The Philadelphia Orchestra Association (POA) and its wholly owned subsidiary, the Academy of Music, Inc. (AOM), today announced it has filed with the United States Bankruptcy Court its Plan of Reorganization (POR) and Disclosure Statement, signaling its organizational and financial preparedness to exit from Chapter 11 bankruptcy protection.
In filing for reorganization on April 16, 2011, The Philadelphia Orchestra Association detailed several goals that needed to be accomplished to ensure long-term financial health for the organization, including preserving artistic excellence. These goals included a renewed collective bargaining agreement with the musicians of The Philadelphia Orchestra; a shift away from its defined benefit pension plans, including an exit from the American Federation of Musicians and Employers’ Pension Fund (AFM-EPF); a renegotiation of its lease with the Kimmel Center; and a resolution of its challenged business relationship with Peter Nero and the Philly Pops (PNPP).
Every goal detailed at the outset of this difficult yet necessary process has been accomplished consensually through settlements and agreements-in-principle achieved via the bankruptcy process.
In its filing, the Association has agreed to pay $5.49 million to creditors. Of that total, $4.25 million will be paid on or before the POR effective date. Although there will be additional payments to some key creditors, the vast majority of claims will be fully paid on the effective date as established by the U.S. Bankruptcy Court and the Association. The breakdown of key creditors’ total payments—which reflects full settlement of all claims—is as follows:
Pension Benefit Guaranty Corporation (PBGC): Currently estimated at $1,317,387
American Federation of Musicians and Employers' Pension Fund (AFM-EPF): $1.75 million
The Kimmel Center: $748,000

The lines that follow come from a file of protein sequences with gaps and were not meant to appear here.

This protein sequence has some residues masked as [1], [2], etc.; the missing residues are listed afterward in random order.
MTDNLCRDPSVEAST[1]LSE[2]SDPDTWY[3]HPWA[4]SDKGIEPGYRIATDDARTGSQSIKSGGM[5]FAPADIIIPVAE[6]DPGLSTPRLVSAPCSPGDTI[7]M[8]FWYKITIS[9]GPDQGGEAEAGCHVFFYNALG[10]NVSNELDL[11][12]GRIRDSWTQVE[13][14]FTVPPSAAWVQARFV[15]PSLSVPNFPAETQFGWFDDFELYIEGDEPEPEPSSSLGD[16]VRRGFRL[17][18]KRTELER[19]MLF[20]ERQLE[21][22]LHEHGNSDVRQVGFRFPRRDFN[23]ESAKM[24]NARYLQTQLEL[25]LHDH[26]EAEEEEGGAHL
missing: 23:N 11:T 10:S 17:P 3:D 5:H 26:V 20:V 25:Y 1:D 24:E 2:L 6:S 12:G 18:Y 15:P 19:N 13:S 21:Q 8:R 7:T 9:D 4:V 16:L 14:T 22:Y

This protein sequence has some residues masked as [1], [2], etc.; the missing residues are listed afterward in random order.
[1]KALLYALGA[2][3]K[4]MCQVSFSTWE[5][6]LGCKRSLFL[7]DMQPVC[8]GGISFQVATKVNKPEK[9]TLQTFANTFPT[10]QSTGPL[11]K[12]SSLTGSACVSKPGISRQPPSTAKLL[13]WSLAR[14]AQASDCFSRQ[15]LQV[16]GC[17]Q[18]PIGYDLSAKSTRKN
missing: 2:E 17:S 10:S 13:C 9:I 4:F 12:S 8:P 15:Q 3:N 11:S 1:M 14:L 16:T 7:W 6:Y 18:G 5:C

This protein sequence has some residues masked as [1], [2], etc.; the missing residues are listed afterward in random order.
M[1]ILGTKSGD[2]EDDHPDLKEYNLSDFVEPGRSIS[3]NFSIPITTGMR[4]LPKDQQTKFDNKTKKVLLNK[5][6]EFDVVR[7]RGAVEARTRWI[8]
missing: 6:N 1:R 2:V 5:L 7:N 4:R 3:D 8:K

Peter Nero and the Philly Pops (PNPP): $1.25 million (This will be paid in full prior to the Association’s exit).
The remaining General Unsecured Claims against the POA will receive payment equal to 50% of the aggregate amount in U.S. dollars, without payment of interest (Estimated Total: $276,855). The remaining General Unsecured Claims against the AOM will receive payment equal to 100% of the aggregate amount in U.S. dollars, without payment of interest (Estimated Total: $85,891). Convenience Class Claims will receive 100% of their respective claim if the claim value is $1,000 or if the holder of the claim reduces the claim to $1,000 (Estimated Total: $38,616).
“With the number of business relationships that needed to be re-set within the Orchestra’s reorganization process, we are incredibly proud, and incredibly grateful, that we have been able to file a consensual Plan of Reorganization,” said Richard B. Worley, Chairman of the Board of Directors for The Philadelphia Orchestra Association. “It was always our goal to reach settlements with our partners in this process as we had a keen awareness of how valuable peace was within this difficult process. Our Board of Directors sought consensus at every turn and at every agreement. It took significant time but I believe that it is time well spent as the Association was able to address more than $100 million in claims, debts, and liabilities with a settlement of just $5.49 million. We have not only ensured that The Philadelphia Orchestra will remain vibrant through the Plan of Reorganization but we have restructured for long-term fiscal health, ensuring the Orchestra’s vibrancy for generations to come. I could not be more grateful to all of our partners who recognized the Orchestra’s important role as a cultural icon and found a way to reach agreement with us based upon our critical needs.”
In addition to the $3 million needed to settle creditors’ claims on the POR effective date, which is a condition to exiting bankruptcy, the Association incurred $8.9 million in professional service fees and other direct restructuring costs. All of the funds necessary to address the settlement of creditor claims on the POR effective date, the professional service fees, and other direct restructuring costs have been raised. The funds raised for the Association’s settlement of claims on the POR effective date come from gifts to the Transformation Fund made by members of the Association’s Board of Directors. The funds pledged to address the professional services fees and other direct restructuring costs also come from gifts to the Transformation Fund by members of the Association’s Board of Directors matched by a major funder who designated that its gift could be used for bankruptcy-related costs.